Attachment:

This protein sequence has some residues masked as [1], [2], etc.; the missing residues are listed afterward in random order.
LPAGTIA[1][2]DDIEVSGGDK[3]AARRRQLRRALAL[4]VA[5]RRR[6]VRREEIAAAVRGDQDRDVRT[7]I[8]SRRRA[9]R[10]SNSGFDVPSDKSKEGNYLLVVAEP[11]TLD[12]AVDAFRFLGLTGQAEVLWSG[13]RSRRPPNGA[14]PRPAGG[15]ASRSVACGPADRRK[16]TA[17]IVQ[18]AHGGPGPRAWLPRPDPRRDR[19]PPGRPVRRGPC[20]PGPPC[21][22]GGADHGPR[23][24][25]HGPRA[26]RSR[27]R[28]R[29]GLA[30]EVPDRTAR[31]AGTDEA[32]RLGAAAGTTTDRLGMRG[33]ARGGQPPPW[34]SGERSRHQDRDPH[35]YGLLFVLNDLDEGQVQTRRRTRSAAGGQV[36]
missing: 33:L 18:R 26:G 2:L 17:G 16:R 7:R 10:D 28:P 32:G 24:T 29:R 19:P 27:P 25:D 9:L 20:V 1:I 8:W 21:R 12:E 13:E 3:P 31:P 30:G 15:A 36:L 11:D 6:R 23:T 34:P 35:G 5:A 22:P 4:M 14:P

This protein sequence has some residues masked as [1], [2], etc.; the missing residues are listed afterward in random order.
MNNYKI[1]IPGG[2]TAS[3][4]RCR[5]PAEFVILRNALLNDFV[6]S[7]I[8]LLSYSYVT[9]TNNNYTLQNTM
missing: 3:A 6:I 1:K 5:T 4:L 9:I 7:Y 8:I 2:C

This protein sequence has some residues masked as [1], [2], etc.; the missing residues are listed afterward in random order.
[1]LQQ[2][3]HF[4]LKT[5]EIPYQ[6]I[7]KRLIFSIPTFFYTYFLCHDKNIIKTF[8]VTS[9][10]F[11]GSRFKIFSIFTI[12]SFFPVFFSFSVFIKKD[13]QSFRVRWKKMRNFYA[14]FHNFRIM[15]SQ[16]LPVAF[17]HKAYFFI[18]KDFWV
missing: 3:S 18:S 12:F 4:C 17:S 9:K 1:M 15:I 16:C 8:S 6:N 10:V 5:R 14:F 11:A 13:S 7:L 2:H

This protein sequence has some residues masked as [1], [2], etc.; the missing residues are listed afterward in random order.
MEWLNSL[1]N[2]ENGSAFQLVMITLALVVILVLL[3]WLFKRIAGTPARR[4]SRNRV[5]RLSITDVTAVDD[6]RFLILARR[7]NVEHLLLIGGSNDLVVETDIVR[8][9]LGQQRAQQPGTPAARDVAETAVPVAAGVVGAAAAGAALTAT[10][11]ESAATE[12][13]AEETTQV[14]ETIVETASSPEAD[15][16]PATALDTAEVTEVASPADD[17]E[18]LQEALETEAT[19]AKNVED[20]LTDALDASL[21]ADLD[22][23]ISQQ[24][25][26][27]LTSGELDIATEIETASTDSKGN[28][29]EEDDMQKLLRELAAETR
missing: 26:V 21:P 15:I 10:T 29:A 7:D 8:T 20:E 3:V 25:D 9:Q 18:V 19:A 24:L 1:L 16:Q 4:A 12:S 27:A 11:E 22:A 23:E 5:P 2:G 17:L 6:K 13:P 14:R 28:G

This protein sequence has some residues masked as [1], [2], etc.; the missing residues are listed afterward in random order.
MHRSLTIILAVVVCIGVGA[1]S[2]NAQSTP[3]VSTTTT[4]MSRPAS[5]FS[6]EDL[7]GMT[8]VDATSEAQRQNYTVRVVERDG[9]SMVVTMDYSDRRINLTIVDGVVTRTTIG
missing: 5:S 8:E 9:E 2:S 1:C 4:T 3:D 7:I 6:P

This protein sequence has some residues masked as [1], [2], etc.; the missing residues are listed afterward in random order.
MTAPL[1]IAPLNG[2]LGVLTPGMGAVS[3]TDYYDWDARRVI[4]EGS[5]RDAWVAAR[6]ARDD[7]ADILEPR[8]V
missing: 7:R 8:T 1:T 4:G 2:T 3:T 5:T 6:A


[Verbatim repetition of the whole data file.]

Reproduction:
This protein sequence has some residues masked as [1], [2], etc.; the missing residues are listed afterward in random order.
LPAGTIA[1][2]DDIEVSGGDK[3]AARRRQLRRALAL[4]VA[5]RRR[6]VRREEIAAAVRGDQDRDVRT[7]I[8]SRRRA[9]R[10]SNSGFDVPSDKSKEGNYLLVVAEP[11]TLD[12]AVDAFRFLGLTGQAEVLWSG[13]RSRRPPNGA[14]PRPAGG[15]ASRSVACGPADRRK[16]TA[17]IVQ[18]AHGGPGPRAWLPRPDPRRDR[19]PPGRPVRRGPC[20]PGPPC[21][22]GGADHGPR[23][24][25]HGPRA[26]RSR[27]R[28]R[29]GLA[30]EVPDRTAR[31]AGTDEA[32]RLGAAAGTTTDRLGMRG[33]ARGGQPPPW[34]SGERSRHQDRDPH[35]YGLLFVLNDLDEGQVQTRRRTRSAAGGQV[36]
missing: 33:L 18:R 26:G 2:L 17:G 16:R 7:R 10:D 28:P 32:G 24:T 29:R 19:P 27:P 25:D 9:L 20:V 1:I 8:W 21:R 12:E 13:E 3:P 31:P 30:G 15:A 36:L 11:D 6:R 23:T 34:P 35:G 5:A 22:P 4:M 14:P

This protein sequence has some residues masked as [1], [2], etc.; the missing residues are listed afterward in random order.
MNNYKI[1]IPGG[2]TAS[3][4]RCR[5]PAEFVILRNALLNDFV[6]S[7]I[8]LLSYSYVT[9]TNNNYTLQNTM
missing: 3:A 6:I 1:K 5:T 4:L 9:I 7:Y 8:I 2:C

This protein sequence has some residues masked as [1], [2], etc.; the missing residues are listed afterward in random order.
[1]LQQ[2][3]HF[4]LKT[5]EIPYQ[6]I[7]KRLIFSIPTFFYTYFLCHDKNIIKTF[8]VTS[9][10]F[11]GSRFKIFSIFTI[12]SFFPVFFSFSVFIKKD[13]QSFRVRWKKMRNFYA[14]FHNFRIM[15]SQ[16]LPVAF[17]HKAYFFI[18]KDFWV
missing: 3:S 18:S 12:F 4:C 17:S 9:K 1:M 15:I 16:C 8:S 6:N 10:V 5:R 14:F 11:A 13:S 7:L 2:H

This protein sequence has some residues masked as [1], [2], etc.; the missing residues are listed afterward in random order.
MEWLNSL[1]N[2]ENGSAFQLVMITLALVVILVLL[3]WLFKRIAGTPARR[4]SRNRV[5]RLSITDVTAVDD[6]RFLILARR[7]NVEHLLLIGGSNDLVVETDIVR[8][9]LGQQRAQQPGTPAARDVAETAVPVAAGVVGAAAAGAALTAT[10][11]ESAATE[12][13]AEETTQV[14]ETIVETASSPEAD[15][16]PATALDTAEVTEVASPADD[17]E[18]LQEALETEAT[19]AKNVED[20]LTDALDASL[21]ADLD[22][23]ISQQ[24][25][26][27]LTSGELDIATEIETASTDSKGN[28][29]EEDDMQKLLRELAAETR
missing: 26:V 21:P 15:I 10:T 29:A 7:D 8:T 20:E 3:V 25:D 9:Q 18:V 19:A 24:L 1:L 16:Q 4:A 12:S 27:A 11:E 22:A 23:E 5:P 2:G 17:L 6:K 13:P 14:R 28:G

This protein sequence has some residues masked as [1], [2], etc.; the missing residues are listed afterward in random order.
MHRSLTIILAVVVCIGVGA[1]S[2]NAQSTP[3]VSTTTT[4]MSRPAS[5]FS[6]EDL[7]GMT[8]VDATSEAQRQNYTVRVVERDG[9]SMVVTMDYSDRRINLTIVDGVVTRTTIG
missing: 5:S 8:E 9:E 2:S 1:C 4:T 3:D 7:I 6:P

This protein sequence has some residues masked as [1], [2], etc.; the missing residues are listed afterward in random order.
MTAPL[1]IAPLNG[2]LGVLTPGMGAVS[3]TDYYDWDARRVI[4]EGS[5]RDAWVAAR[6]ARDD[7]ADILEPR[8]V
missing: 7:R 8:T 1:T 4:G 2:T 3:T 5:T 6:A